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A side view of a first-gen orange VW Bus on an old asphalt road

Volkswagen’s Most Iconic Cars

The history of Volkswagen dates back several decades. Embodied in that history is the desire to create a vehicle accessible to all. The first Volkswagen car was born in a competition where entrepreneurs submitted their best ideas to develop the “people’s car” (Volkswagen).

Through the years, Volkswagen has built a reputation for making affordable and reliable cars with a timeless design and excellent resale value for over eighty years. Nowadays, Volkswagen is often regarded as a cult brand since many VWs have become popular culture icons worldwide.

Volkswagen has also maintained its philosophy of building sleek-styled cars, never over the top or extravagant. Perhaps this is one of the reasons why so many different types of enthusiasts appreciate these cars—the kind of person who wants a vehicle with a timeless design that doesn’t follow trends.

Today, the German brand has claimed the title of the largest car manufacturer in the world, and these are the most iconic cars that shaped VW’s history.

Volkswagen Type 1 (VW Bug)

A side view of a 1943 matte black VW Beetle in a parking lot
Via: Autonocion

It was the distant year 1938. Nations were in full development, and the great minds conceived new ideas that would revolutionize the world’s future in all areas. One of the essential engineers of the time was Béla Barényi is credited with the conception of the original design of the Beetle in 1925, initially called the Volkswagen Type 1.

The German government needed an affordable Volkswagen (literally “people’s car”) that could hit 60 mph and go 60 miles on less than two gallons of gas. Therefore, the Volkswagen Type 1 Featured a 986 cc boxer engine with 22.5 horsepower at 3,200 RPM.

Its price contained in full economic recovery after WWI made the VW Beetle a true bestseller. However, in North America, it wasn’t so successful at first since it was a model far removed from the large and powerful vehicles sold at the time.

It was not until 2003 when the last unit, number 21,529,464, left the brand’s factory in Mexico.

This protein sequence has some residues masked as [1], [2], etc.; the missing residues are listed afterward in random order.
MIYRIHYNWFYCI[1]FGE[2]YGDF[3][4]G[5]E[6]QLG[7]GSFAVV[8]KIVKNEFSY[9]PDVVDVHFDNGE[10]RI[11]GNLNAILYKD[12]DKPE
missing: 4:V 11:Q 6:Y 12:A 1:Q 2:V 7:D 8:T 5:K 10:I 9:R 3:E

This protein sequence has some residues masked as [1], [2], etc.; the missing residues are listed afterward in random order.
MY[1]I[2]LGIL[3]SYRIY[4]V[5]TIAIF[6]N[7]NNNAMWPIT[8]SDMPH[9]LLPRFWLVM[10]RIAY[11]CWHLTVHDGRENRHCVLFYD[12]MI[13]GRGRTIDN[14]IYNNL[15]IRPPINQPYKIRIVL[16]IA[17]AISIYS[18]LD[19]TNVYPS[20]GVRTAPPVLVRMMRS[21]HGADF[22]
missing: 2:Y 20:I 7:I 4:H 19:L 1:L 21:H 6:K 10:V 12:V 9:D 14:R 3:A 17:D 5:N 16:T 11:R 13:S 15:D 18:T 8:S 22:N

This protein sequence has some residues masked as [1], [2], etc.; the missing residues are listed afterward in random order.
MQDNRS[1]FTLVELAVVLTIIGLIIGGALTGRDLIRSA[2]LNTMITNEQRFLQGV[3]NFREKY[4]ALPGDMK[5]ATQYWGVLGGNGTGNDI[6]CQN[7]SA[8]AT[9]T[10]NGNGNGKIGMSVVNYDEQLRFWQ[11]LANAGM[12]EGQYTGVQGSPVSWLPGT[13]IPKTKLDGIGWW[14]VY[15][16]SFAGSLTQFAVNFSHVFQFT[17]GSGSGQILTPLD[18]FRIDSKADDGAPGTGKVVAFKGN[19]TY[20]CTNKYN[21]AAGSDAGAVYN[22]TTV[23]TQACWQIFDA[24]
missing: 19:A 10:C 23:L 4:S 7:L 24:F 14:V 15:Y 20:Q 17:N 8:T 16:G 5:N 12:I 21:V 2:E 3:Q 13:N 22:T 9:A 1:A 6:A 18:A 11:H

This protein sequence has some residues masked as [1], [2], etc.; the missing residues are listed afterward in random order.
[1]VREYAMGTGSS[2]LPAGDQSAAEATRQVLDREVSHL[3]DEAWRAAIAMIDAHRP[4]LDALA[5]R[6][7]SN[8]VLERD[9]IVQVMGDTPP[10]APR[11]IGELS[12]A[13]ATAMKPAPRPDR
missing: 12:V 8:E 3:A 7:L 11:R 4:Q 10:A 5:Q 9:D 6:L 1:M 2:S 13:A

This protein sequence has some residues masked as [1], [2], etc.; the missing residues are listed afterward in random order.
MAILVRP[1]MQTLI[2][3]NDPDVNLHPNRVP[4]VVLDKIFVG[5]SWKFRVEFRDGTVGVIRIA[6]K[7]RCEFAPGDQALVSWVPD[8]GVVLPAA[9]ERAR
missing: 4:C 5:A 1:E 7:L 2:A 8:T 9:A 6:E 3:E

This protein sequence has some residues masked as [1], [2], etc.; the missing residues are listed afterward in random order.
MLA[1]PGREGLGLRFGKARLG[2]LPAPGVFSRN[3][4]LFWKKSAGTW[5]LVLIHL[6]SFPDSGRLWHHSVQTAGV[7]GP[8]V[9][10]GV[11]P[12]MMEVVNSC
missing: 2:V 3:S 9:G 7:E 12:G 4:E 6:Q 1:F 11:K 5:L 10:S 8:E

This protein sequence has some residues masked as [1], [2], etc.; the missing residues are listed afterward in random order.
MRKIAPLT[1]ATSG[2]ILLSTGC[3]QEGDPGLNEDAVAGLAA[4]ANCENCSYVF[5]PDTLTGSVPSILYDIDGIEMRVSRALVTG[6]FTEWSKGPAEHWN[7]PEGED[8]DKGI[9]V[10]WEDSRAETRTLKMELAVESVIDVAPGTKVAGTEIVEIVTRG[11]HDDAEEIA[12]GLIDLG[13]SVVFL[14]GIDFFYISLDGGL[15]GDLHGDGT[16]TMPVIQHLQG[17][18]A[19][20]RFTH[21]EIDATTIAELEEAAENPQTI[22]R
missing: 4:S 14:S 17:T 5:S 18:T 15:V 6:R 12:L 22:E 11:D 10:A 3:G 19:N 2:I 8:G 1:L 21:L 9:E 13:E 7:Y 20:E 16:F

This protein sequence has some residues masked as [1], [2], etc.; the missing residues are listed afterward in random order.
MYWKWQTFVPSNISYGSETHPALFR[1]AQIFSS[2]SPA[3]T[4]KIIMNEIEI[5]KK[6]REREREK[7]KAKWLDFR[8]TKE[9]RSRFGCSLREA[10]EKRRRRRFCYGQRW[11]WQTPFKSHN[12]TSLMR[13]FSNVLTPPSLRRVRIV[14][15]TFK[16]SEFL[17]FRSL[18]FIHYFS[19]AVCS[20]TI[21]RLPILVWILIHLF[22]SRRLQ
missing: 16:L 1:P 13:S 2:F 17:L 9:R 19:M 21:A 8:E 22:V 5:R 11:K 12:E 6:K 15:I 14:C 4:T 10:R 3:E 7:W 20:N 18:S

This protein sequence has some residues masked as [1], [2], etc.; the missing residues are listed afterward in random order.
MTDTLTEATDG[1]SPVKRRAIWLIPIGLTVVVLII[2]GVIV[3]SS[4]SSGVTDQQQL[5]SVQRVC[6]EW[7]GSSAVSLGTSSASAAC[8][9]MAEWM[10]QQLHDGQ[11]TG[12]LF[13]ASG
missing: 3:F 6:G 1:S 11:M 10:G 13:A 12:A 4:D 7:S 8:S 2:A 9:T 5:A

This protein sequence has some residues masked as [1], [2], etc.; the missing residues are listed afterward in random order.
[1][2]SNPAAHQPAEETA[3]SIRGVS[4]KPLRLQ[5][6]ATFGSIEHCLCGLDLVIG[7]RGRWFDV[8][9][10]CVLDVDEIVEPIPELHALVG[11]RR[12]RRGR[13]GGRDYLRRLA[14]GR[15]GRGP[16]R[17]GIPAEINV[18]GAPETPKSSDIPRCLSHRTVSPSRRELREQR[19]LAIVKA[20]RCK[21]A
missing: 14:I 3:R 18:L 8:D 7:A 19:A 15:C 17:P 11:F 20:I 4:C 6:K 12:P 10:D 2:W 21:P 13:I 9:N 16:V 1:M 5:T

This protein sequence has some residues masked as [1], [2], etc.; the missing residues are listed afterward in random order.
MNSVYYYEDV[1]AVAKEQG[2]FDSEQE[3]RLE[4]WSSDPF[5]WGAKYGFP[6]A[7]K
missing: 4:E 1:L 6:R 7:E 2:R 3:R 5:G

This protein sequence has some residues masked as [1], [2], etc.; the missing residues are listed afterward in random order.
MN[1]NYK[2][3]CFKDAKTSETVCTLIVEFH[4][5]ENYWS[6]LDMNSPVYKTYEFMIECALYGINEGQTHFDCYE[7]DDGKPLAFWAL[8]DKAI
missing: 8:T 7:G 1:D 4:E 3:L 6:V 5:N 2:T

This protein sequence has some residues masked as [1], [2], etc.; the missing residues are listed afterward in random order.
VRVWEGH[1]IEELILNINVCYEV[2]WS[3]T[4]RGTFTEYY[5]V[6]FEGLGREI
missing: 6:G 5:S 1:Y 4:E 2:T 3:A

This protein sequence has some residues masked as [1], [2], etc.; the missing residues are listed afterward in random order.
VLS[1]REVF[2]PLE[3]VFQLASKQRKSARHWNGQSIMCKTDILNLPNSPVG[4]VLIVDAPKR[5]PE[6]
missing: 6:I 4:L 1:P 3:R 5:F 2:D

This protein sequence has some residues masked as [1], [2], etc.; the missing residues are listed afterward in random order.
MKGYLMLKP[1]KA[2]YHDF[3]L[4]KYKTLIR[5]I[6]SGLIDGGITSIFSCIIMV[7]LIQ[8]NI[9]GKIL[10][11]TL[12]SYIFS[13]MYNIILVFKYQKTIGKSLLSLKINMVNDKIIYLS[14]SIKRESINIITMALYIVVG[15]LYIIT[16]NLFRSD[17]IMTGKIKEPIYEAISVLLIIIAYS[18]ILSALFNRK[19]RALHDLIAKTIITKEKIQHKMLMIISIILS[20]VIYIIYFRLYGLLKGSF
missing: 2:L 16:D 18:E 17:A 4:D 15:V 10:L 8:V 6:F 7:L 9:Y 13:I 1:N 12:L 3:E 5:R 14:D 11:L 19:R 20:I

Volkswagen Bus (Kombi)

A side view of a first-gen orange VW Bus on an old asphalt road
Via: Maxim

The Transporter, Combi, Bulli, or simply the VW Bus has become, 70 years after its creation, the longest-running commercial vehicle in history. To date, VW has produced over 13 million units of the Transporter.

On March 8, 1950, the first Transporter came out of the Volkswagen plant in Wolfsburg; it was named the Type 2. After the Beetle (Type 1), this was the second worldwide bestseller for Volkswagen.

In the 1950s, the emerging economy in Europe needed a vehicle bigger than the VW Bug. Volkswagen’s original proposal for a compact commercial vehicle with the maximum use of space was a boxer engine in the rear, with the driver positioned far ahead and plenty of room in the middle. These are the characteristics of the first-generation VW bus.

The engine on the first-gen VW Bus made just 25 horsepower, later increased to 44 horsepower thanks to the introduction of the 1.5-liter engine.

Volkswagen Golf

A side view of a rider enjoying a drive on a twisty road with his Silver four-door MK3 VW Golf
Via: Carscoops

Many regard the Golf as the first compact car in history. However, this honor belongs to the Alfa Romeo Alfasud, launched in 1971. Still, the Germans created a fun, reliable car that became the quintessential compact that started a trend and still sets the pace of its segment.

In the past 47 years, Volkswagen has sold more than 35 million Golf units, making it its best-selling car, ahead of its predecessor, the Beetle. Every 41 seconds, Volkswagen sells a Golf somewhere in the world.

Giorgetto Giugiaro, the famous Italian designer, created the hatchback body approach for the Golf that was revealed at the 1974 Geneva Motor Show and became an immediate success.

The first-generation Volkswagon Golf was created with an inline four-cylinder transverse engine on the front axle that sent power to the front wheels. Under the hood, the Golf came with a 1.1-liter that produced 50 hp and a 1.5-liter making 70 horsepower through a four-speed manual transmission or three-speed automatic.

Volkswagen Jetta

A side view of a Black four-door MK4 VW Jetta on a dirt road in front of a white picket fence
Via: Manuales de Todo

The first-generation Volkswagen Jetta was designed for the growing number of buyers worldwide who wanted more cargo space. This, of course, without sacrificing the performance and style of the first-generation Golf.

The Jetta was so successful that after its introduction in 1980, it became a best-seller in the United States. To date, in that country alone, more than 3.2 million units have been sold.

The Jetta was part of the six models in VW’s lineup in 1980, along with the Rabbit, Dasher, Scirocco, Vanagon, and VW Pickup known as Caddy.

For its time, the Jetta offered a very decent 76 horsepower output from its 1.6-liter inline four-cylinder engine. In addition, a three-speed automatic transmission and the standard five-speed manual, air conditioning, sunroof, tinted windows, and aluminum alloy wheels were available. However, the Jetta’s handling was one of the aspects that most caught buyers’ attention when compact cars with poor handling were abundant.

Volkswagen Karmman-Ghia

A side view of a 1950s beige VW Karmann-Ghia on white pavement in front of a house
Via: Foro Coches Electricos

With simple technology and modest power, the Karmann Ghia, a two-seater “sports car” known internally as the Type 14, sold 450,000 over the car’s production life, contributing to VW’s success in the 1950s.

Type 14 soon became known as the “Porsche for housewives.” Where the Beetle was the car of the middle-class family, Volkswagen presented the Karmann as a distinguished alternative for the woman of high society. The two-seater coupe helped the brand’s rise in the 1950s.